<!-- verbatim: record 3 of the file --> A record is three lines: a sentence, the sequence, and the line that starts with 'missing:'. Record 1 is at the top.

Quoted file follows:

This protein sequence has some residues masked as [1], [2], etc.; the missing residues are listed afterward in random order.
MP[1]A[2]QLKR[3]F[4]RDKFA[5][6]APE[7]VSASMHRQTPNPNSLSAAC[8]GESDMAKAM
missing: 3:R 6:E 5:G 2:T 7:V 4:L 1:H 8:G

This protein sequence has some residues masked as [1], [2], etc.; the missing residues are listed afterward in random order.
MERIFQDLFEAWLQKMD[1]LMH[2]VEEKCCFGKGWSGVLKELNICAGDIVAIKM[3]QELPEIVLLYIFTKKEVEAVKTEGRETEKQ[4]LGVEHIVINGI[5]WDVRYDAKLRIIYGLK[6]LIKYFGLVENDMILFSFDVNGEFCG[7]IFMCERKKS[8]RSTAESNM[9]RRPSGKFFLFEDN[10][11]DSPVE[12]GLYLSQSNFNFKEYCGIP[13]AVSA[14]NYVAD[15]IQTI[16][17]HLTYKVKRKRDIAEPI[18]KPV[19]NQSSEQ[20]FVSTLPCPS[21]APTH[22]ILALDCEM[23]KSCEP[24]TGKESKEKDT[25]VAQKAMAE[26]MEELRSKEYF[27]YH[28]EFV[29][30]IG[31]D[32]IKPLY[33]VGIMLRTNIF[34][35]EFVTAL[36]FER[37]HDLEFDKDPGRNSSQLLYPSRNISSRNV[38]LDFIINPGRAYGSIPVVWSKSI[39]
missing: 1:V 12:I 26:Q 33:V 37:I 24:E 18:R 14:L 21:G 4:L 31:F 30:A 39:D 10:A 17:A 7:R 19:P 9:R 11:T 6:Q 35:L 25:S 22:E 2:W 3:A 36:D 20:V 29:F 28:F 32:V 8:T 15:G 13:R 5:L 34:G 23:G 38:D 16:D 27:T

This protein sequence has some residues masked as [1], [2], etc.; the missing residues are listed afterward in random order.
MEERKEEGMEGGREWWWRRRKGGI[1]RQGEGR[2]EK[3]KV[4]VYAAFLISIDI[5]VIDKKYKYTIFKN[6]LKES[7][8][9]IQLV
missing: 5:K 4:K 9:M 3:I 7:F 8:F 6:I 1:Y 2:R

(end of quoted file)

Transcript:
This protein sequence has some residues masked as [1], [2], etc.; the missing residues are listed afterward in random order.
MEERKEEGMEGGREWWWRRRKGGI[1]RQGEGR[2]EK[3]KV[4]VYAAFLISIDI[5]VIDKKYKYTIFKN[6]LKES[7][8][9]IQLV
missing: 5:K 4:K 9:M 3:I 7:F 8:F 6:I 1:Y 2:R